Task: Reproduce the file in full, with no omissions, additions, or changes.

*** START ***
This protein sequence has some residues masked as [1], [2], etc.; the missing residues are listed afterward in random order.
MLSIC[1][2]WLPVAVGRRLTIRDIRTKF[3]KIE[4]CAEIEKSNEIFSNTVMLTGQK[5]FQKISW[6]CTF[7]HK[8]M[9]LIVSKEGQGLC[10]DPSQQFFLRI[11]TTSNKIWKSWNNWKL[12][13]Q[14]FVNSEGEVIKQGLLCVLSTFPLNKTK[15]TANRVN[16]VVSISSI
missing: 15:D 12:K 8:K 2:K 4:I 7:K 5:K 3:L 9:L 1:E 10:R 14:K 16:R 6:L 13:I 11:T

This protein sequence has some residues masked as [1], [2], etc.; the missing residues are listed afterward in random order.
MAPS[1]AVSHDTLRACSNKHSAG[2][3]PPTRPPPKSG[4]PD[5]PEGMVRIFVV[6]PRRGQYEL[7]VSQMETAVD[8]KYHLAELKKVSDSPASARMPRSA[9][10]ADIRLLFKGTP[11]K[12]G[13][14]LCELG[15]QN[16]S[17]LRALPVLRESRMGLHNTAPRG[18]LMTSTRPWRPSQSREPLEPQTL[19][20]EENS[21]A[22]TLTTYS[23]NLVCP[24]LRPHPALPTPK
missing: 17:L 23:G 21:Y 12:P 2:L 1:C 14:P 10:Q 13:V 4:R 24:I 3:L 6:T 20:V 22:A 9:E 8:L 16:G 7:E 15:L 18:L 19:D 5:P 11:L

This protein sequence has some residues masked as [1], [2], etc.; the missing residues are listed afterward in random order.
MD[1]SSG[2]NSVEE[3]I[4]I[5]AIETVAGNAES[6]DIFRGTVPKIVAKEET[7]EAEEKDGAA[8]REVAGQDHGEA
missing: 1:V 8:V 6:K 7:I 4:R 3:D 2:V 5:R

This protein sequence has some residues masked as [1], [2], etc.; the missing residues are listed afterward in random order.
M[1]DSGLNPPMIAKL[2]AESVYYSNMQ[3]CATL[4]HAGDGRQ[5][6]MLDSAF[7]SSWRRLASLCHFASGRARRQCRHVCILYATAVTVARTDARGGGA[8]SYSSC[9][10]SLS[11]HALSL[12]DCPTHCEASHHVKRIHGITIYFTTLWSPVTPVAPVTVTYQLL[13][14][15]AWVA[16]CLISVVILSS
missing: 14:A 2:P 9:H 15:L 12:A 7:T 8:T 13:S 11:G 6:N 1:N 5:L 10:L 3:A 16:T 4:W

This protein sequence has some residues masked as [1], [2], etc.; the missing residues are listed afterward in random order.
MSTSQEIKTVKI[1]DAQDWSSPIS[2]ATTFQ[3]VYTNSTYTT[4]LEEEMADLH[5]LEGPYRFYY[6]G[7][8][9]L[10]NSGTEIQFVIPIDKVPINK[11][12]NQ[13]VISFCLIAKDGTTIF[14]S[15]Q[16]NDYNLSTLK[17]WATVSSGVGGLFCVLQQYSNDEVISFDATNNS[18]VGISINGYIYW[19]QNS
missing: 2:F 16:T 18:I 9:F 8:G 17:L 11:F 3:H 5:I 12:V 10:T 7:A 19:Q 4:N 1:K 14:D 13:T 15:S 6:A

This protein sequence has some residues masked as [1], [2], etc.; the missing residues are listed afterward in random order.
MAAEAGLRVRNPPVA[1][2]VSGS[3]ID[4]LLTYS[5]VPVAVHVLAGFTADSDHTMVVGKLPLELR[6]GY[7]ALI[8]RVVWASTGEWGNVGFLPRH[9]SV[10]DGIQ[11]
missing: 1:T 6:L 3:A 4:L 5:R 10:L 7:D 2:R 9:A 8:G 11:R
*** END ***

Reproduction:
This protein sequence has some residues masked as [1], [2], etc.; the missing residues are listed afterward in random order.
MLSIC[1][2]WLPVAVGRRLTIRDIRTKF[3]KIE[4]CAEIEKSNEIFSNTVMLTGQK[5]FQKISW[6]CTF[7]HK[8]M[9]LIVSKEGQGLC[10]DPSQQFFLRI[11]TTSNKIWKSWNNWKL[12][13]Q[14]FVNSEGEVIKQGLLCVLSTFPLNKTK[15]TANRVN[16]VVSISSI
missing: 15:D 12:K 8:K 2:K 4:I 7:K 5:K 3:L 9:L 1:E 10:R 14:K 16:R 6:L 13:I 11:T

This protein sequence has some residues masked as [1], [2], etc.; the missing residues are listed afterward in random order.
MAPS[1]AVSHDTLRACSNKHSAG[2][3]PPTRPPPKSG[4]PD[5]PEGMVRIFVV[6]PRRGQYEL[7]VSQMETAVD[8]KYHLAELKKVSDSPASARMPRSA[9][10]ADIRLLFKGTP[11]K[12]G[13][14]LCELG[15]QN[16]S[17]LRALPVLRESRMGLHNTAPRG[18]LMTSTRPWRPSQSREPLEPQTL[19][20]EENS[21]A[22]TLTTYS[23]NLVCP[24]LRPHPALPTPK
missing: 17:L 23:G 21:Y 12:P 2:L 1:C 14:P 10:Q 13:V 4:R 24:I 3:L 6:T 20:V 22:A 9:E 8:L 16:G 7:E 15:L 18:L 19:D 5:P 11:L

This protein sequence has some residues masked as [1], [2], etc.; the missing residues are listed afterward in random order.
MD[1]SSG[2]NSVEE[3]I[4]I[5]AIETVAGNAES[6]DIFRGTVPKIVAKEET[7]EAEEKDGAA[8]REVAGQDHGEA
missing: 1:V 8:V 6:K 7:I 4:R 3:D 2:V 5:R

This protein sequence has some residues masked as [1], [2], etc.; the missing residues are listed afterward in random order.
M[1]DSGLNPPMIAKL[2]AESVYYSNMQ[3]CATL[4]HAGDGRQ[5][6]MLDSAF[7]SSWRRLASLCHFASGRARRQCRHVCILYATAVTVARTDARGGGA[8]SYSSC[9][10]SLS[11]HALSL[12]DCPTHCEASHHVKRIHGITIYFTTLWSPVTPVAPVTVTYQLL[13][14][15]AWVA[16]CLISVVILSS
missing: 14:A 2:P 9:H 15:L 12:A 7:T 8:T 13:S 11:G 6:N 1:N 5:L 10:L 3:A 16:T 4:W

This protein sequence has some residues masked as [1], [2], etc.; the missing residues are listed afterward in random order.
MSTSQEIKTVKI[1]DAQDWSSPIS[2]ATTFQ[3]VYTNSTYTT[4]LEEEMADLH[5]LEGPYRFYY[6]G[7][8][9]L[10]NSGTEIQFVIPIDKVPINK[11][12]NQ[13]VISFCLIAKDGTTIF[14]S[15]Q[16]NDYNLSTLK[17]WATVSSGVGGLFCVLQQYSNDEVISFDATNNS[18]VGISINGYIYW[19]QNS
missing: 2:F 16:T 18:I 9:F 8:G 17:L 11:F 3:H 5:I 12:V 10:T 7:A 19:Q 4:N 1:K 14:D 13:T 15:S 6:A

This protein sequence has some residues masked as [1], [2], etc.; the missing residues are listed afterward in random order.
MAAEAGLRVRNPPVA[1][2]VSGS[3]ID[4]LLTYS[5]VPVAVHVLAGFTADSDHTMVVGKLPLELR[6]GY[7]ALI[8]RVVWASTGEWGNVGFLPRH[9]SV[10]DGIQ[11]
missing: 1:T 6:L 3:A 4:L 5:R 10:L 7:D 2:R 9:A 8:G 11:R